Sarah has also seen how drones have benefitted their customers. “We had a couple dairy farms having a hard time getting a helicopter in,” Sarah recalled. ABC Drones was able to work with them. The company also has some customers using drones on pasture, and one reported back it was the best kill he’s ever gotten.

ABC Drones had the opportunity to provide Syngenta with research. “We did some fungicide spraying for their seed plots. We also did a few different products so they could have side by side comparisons, too. It was a great experience and we enjoyed working with them!” Sarah commented.

Sarah believes drones can be used for any size of farm. There are different models to choose from with varying prices. She mentioned if a farmer has a smaller number of acres, they have the opportunity to start their own side business and spray for others. While there are many factors involved, Sarah anticipated a buyer could see a return on investment in two years or less.

If interested in working with ABC Drones, the first step is to contact them by phone, (507) 701-1483, or email, They will send out a questionnaire to gather information such as the number of acres, types of field obstacles, and the services/product requested.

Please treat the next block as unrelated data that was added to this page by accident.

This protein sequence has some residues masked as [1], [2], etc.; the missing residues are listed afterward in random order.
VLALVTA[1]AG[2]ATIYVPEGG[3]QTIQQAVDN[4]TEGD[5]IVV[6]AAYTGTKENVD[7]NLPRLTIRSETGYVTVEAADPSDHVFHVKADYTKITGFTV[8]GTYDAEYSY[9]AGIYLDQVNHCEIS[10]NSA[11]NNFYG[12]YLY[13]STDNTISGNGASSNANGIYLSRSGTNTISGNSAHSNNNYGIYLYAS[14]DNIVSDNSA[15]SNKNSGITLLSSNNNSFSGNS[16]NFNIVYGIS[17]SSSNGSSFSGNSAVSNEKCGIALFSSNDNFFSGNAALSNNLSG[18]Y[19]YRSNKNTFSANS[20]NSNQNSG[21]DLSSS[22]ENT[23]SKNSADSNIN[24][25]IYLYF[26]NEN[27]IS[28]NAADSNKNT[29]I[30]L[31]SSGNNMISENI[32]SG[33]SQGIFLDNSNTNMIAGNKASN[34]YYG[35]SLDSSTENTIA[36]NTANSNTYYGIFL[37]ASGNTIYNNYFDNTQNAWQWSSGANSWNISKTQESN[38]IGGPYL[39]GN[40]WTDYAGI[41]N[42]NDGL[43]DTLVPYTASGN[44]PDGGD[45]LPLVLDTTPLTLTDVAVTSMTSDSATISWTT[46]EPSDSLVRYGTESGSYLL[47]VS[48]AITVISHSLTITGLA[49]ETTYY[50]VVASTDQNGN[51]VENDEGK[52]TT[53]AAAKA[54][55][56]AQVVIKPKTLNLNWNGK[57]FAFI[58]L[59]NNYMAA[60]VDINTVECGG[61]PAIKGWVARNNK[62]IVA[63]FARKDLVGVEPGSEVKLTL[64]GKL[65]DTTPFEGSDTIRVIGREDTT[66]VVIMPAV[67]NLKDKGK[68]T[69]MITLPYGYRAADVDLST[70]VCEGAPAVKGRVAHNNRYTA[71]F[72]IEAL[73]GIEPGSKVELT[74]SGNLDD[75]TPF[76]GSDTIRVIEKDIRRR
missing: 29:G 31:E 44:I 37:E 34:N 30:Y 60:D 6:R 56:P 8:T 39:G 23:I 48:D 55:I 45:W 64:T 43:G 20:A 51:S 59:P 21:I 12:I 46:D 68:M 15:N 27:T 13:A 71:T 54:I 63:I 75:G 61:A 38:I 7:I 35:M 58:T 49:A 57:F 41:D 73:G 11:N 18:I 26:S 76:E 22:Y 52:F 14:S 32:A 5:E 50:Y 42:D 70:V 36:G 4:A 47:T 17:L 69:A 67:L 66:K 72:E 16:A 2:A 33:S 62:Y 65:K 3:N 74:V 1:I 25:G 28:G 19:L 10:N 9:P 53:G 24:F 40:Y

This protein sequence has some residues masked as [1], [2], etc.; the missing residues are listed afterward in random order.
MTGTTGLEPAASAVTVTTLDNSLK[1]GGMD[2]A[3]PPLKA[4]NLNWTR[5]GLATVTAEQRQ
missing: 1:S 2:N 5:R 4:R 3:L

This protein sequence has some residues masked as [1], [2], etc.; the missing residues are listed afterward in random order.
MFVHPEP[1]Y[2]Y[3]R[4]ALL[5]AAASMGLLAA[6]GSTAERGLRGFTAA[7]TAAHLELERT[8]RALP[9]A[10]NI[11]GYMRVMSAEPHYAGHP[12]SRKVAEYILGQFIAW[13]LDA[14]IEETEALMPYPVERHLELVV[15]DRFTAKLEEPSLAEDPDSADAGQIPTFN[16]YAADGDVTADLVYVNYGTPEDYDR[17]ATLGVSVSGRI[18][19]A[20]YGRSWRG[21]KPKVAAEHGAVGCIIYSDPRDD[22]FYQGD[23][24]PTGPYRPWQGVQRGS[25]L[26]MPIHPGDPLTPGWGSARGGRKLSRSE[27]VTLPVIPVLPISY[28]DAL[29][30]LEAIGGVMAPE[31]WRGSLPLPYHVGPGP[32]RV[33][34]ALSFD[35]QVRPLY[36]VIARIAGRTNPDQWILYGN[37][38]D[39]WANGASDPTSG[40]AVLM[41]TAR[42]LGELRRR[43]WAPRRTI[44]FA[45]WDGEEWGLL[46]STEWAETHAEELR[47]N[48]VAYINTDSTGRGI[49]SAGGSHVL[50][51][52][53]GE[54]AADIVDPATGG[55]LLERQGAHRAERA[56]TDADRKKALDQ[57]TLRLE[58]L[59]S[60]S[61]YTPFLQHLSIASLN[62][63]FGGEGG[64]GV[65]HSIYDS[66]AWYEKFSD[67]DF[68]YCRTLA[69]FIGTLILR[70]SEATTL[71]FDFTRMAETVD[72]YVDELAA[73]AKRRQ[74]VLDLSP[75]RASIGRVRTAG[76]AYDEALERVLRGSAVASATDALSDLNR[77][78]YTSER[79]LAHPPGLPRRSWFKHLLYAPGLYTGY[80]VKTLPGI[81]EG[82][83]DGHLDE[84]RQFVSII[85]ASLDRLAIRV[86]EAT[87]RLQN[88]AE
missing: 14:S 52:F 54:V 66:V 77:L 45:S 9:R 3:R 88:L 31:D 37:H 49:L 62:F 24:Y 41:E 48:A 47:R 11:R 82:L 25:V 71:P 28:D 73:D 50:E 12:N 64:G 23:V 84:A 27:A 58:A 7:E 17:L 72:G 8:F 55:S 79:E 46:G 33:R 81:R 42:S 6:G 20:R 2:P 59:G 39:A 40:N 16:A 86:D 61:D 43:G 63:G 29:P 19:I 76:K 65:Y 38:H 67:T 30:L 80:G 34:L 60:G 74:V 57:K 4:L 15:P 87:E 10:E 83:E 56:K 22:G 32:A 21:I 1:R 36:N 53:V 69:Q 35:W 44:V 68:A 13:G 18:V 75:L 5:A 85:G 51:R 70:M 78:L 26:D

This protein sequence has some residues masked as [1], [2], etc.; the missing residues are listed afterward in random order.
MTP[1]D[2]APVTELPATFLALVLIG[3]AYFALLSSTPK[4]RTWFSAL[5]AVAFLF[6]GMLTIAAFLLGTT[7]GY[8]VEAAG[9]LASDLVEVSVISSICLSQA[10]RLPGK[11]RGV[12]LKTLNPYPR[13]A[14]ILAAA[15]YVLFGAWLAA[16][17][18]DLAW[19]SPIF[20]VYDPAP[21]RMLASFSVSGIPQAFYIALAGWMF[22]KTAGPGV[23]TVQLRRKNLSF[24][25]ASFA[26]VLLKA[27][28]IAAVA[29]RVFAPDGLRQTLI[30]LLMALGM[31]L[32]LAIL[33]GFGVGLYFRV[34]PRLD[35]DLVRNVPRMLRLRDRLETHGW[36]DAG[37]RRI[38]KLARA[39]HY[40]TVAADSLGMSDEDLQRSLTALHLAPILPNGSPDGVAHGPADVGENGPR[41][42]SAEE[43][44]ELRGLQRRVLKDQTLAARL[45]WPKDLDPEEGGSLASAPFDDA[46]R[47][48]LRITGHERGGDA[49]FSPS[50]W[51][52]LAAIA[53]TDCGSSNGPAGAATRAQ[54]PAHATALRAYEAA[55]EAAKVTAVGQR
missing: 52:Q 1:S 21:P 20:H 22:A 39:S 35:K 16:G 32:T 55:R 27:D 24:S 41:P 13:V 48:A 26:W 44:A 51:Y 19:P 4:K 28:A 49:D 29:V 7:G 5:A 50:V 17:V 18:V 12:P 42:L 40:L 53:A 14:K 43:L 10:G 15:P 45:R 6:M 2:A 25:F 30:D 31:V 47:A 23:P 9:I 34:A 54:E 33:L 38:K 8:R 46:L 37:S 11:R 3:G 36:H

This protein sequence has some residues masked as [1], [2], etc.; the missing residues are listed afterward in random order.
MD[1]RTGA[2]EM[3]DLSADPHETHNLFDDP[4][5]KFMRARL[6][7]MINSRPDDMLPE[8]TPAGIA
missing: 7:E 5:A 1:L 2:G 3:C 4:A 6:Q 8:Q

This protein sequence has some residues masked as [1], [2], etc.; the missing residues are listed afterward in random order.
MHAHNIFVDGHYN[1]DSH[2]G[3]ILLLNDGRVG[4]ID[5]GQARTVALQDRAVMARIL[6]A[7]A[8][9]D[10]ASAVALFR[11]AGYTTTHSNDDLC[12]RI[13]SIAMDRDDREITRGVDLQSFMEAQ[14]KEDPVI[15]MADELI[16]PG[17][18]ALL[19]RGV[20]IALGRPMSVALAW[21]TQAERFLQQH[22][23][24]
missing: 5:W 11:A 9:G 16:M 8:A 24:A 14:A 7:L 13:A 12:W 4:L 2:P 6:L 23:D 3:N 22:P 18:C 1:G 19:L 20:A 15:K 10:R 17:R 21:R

Sarah stated drone operators currently have the same requirements as helicopter operators. As a result, the process can be lengthy. She estimated the time from start to finish of the licensure and certification process may be about six months. “For us, it took a little over a year and a half. Now that a lot more people are doing it, the process is a lot faster. We really encourage people, if this is something they’re interested in, to reach out to get started.” If there is a need for spraying and/or seeding while the process is in motion, ABC Drones is willing to provide a quote.

This season is the perfect time to get in touch with ABC Drones. Sarah’s recommended “any time after harvest — these December, January, February months when farmers are planning for the next year.”

ABC Drones can provide demonstrations, and video footage of their drones in action can be viewed on their website, They will be at the Iowa Ag Expo in Des Moines from Jan. 31 through Feb. 2.